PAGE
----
As technologies become obsolete, the brands behind them have to adapt or die. Take Kodak, the long-dominant camera film company that has pivoted to pharmaceuticals. Sometimes brands evolve what they offer based on their strengths, and sometimes they completely retool themselves to offer something new. And sometimes—or maybe just one time—they become hotels.
Atari, an early video game innovator, is about to start the next phase of its existence as the concept behind a string of new hotels. The Atari Hotel, currently being developed for its first iteration in Las Vegas, would combine the brand’s retro appeal with video game-centric hospitality in a place where it’s now legal to bet on e-sports. Scottsdale, Arizona-based GSD Group announced the hotel concept back in January, but just released renderings of the first iteration of the hotel. Designed by the global architecture firm Gensler, the building is a neon-accented take on the A-shaped Atari logo.
The somewhat unexpected concept comes from the mind of entrepreneur and GSD Group partner Napoleon Smith III, who has developed a niche successfully reviving old brands. He led the acquisition of the intellectual property behind Teenage Mutant Ninja Turtles and executive produced the 2014 and 2016 movie adaptations. More recently, he secured the rights to Captain Kangaroo, the children’s TV show that ran from 1955 to 1984, and is working with Mark Wahlberg on a refresh. “I like to reboot brands from my childhood, which is the ’80s,” Smith says. “For some reason, I don’t know why, it’s kind of my thing.”
After seeing an Atari shirt on a character in the Netflix show Stranger Things, Smith realized the brand, which launched in 1972, had untapped potential in a world where video games have become a billion-dollar business. “It used to be music, then movies, and now you’re seeing gaming really starting to take hold of our pop culture,” he says.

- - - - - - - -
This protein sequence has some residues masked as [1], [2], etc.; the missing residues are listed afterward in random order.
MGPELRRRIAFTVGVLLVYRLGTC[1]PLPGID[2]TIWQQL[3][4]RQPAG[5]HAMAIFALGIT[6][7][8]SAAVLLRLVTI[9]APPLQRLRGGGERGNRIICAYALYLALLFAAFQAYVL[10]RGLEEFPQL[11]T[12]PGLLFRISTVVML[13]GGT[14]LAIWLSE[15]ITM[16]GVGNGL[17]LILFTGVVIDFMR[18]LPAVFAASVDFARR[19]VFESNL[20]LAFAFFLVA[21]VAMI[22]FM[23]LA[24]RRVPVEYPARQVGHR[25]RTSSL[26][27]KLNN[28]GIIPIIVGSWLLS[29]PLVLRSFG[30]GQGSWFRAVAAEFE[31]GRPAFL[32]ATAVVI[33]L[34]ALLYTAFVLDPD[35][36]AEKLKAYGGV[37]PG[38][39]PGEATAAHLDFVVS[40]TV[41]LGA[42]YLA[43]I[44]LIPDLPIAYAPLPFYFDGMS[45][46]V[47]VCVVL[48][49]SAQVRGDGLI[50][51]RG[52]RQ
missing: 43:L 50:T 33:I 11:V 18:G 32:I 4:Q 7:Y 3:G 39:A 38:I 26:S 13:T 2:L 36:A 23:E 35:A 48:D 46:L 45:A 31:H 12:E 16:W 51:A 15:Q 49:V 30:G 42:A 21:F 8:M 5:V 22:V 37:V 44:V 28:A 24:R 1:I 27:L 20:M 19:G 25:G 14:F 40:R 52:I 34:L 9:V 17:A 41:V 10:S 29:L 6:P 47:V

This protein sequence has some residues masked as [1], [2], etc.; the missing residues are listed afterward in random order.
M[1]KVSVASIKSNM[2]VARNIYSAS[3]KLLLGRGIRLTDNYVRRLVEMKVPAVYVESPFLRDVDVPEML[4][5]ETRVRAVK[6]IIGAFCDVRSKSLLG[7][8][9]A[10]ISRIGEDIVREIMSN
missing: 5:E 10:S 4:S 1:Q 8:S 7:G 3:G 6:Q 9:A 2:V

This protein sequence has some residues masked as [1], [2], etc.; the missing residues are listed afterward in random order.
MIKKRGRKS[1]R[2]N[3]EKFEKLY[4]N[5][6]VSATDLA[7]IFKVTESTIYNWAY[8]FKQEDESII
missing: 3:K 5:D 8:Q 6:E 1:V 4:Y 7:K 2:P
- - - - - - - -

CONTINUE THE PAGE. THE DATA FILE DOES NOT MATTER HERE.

“I go to Comic-Con every year,” Smith continues. “What I noticed was this space, the Comic-Con and the gaming worlds, they have these conventions for them. They have the media for them. But they don’t have any lifestyle hospitality for them. Like none.”
The hotel concept he and GSD Group have created aims to appeal to both serious video game players as well as families who in the past may have gone to places like the music-themed Hard Rock Hotel or movie-themed Planet Hollywood. Smith describes the planned aesthetic of the hotel as a mix of cyberpunk dystopia and ’80s-era low-bit nostalgia.
For gamers, Smith equates the hotel’s offerings to something like a modern-day fishing trip, where a group of friends would get together for a weekend getaway geared around an activity. Rooms will be equipped with access to multiple gaming systems and a deep library of games, high-speed broadband, and large-screen TVs. Smith says the hotel could be an optimal setting for game studios to launch new products, or as a fan-centric test space for new projects under development. Mostly, he says, it will be a place where people can make video games the centerpiece of their vacation.
“Your controller goes down? Boom, we got another one for you. Our tech support, 24 hours, up there within a few minutes,” Smith says. “If you need us to roll in a small cooler with nothing but Red Bulls and Hot Pockets because you’ve got a huge gaming session going on with your crew, we got you.”
Anticipated to open by 2022, the Las Vegas hotel is planned to be about 500 rooms, with potential full-time penthouse residences. A 5-acre site has been selected, but Smith says he’s not ready to announce its precise location. A follow-up hotel is planned for Phoenix, and GSD Group hopes to expand the Atari Hotel concept to several other cities.
Whether the concept can lure enough of a market is unclear. Pop culture-themed hotels do work in certain contexts. Those at Disney theme parks build on a robust catalog of films and characters, and have the obvious benefit of being connected to major attractions. Atari and video games may be more of a stretch. Video games are mostly played at home on equipment people already have. But Smith notes that games, and gamers, are becoming increasingly social, and there may be some appeal in offering a place where gamers can come together. Las Vegas—a place with a significant number of themed hotels—would be a unique testing ground.
“E-sports gambling is legal in Vegas, and what you’re finding is Vegas doesn’t know what to do,” Smith says. “These hotels are not designed for that demographic. Their games are not designed for being interactive and skill-based. They’re still a bit archaic.”
He says people interested in video games might not feel the draw to the slot machines and smoky casinos of Las Vegas, nor will families tend to make gambling the focus of their vacations. “There’s a lot of things missing in Vegas, and we think that we can be the newer generation of the type of hospitality that you’re going to see in Vegas,” Smith says.
In a pandemic year, when hotels and hospitality-based economies like Las Vegas’s continue to struggle, future demand is tough to predict. If Smith is right, one way forward for the hospitality industry may lie in breathing new life into an old brand.